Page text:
Garza describes power as “…the ability to change your circumstances and the circumstances of other people.” As she shares more about the framework in her book, The Purpose of Power: How We Come Together When We Fall Apart, Garza further adds that “it is also about having influence and impact over the circumstances of others.” In the podcast, she explores the different forms of power and she talks about narrative power as the ability to use storytelling to affirm who we are individually, and who we are together.

And Twilight: Los Angeles 1992 does exactly that. It is not a play of made-up characters and make-believe. It is a living, breathing testimony of people who had and still are navigating the nuances, inequities, and complexities of racism. It is a platform that has empowered BIPOC voices to bring to light their truths and experiences that has historically been left in the dark. But who are we together after the end of the play?

In this twilight, or limbo as the play suggests, I am reminded that it is not that we are searching for immediate answers.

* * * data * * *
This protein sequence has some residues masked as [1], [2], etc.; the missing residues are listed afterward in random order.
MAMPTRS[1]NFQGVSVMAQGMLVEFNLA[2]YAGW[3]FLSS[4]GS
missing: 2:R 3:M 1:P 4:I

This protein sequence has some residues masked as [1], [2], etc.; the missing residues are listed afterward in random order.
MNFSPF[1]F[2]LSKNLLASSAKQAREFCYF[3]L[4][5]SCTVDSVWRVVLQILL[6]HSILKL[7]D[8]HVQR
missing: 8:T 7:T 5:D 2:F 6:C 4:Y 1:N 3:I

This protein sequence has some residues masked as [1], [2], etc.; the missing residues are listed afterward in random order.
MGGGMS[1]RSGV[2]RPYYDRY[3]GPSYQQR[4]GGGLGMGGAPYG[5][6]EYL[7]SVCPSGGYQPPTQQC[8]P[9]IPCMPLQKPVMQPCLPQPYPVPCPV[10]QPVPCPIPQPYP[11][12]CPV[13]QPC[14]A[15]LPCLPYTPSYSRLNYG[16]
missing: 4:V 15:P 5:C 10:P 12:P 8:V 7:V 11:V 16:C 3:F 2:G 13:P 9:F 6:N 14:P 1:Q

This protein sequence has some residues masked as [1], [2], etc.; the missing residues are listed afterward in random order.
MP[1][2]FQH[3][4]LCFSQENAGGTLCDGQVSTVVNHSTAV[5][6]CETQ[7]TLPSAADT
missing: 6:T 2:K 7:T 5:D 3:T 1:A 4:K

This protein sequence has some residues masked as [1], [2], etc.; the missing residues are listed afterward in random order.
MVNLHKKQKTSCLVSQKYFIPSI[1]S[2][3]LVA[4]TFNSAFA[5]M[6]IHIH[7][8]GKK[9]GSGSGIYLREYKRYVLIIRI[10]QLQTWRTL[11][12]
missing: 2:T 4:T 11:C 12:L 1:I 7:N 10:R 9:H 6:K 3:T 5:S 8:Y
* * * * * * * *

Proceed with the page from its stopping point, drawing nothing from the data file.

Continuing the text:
As we find our way, how do we create accountability in relationship to one another and following through the work? While a civic conversation is a starting point, where else is the work being done that needs sustainable support? How are we showing up?

It is crucial that in this work towards addressing racism, we build community as these spaces allow for the sharing of knowledge and resources, as well as closing the distance often created by bias and prejudice. In doing so, we challenge and show what is on the other side when we remove black and white thinking with grace and compassion.

So, as you watch Twilight: Los Angeles 1992, I task you to actively reflect on what are you truly walking away with after seeing the performance. What questions do you have? How are you taking up the call to action?

Wesley T. Jones spotlit on a darkened stage, in front of dusky cityscape that says, “The Words of Twilight Bey, Organizer, Gang Truce: ‘Limbo’”.

Afrikah Smith headshotAfrikah Smith is a Black, queer, multihyphenate cultural worker who uses the arts as a tool for reflection and self-discovery. Their mission is to create intentional work that activates dialogue and welcomes community action at the intersection of identity, time and space, social change, and healing-centered engagement for artists and audiences.


Wesley T. Jones as Paul Parker, Tiffany Rachelle Stewart as Elaine Brown, Elena Hurst as Homi K. Bhabha, Francis Jue as Rev. Tom Choi, and Carl Palmer as Bill Bradley in Twilight: Los Angeles, 1992: Lauren Miller.
Wesley T. Jones as Twilight Bey in Twilight: Los Angeles, 1992: Lauren Miller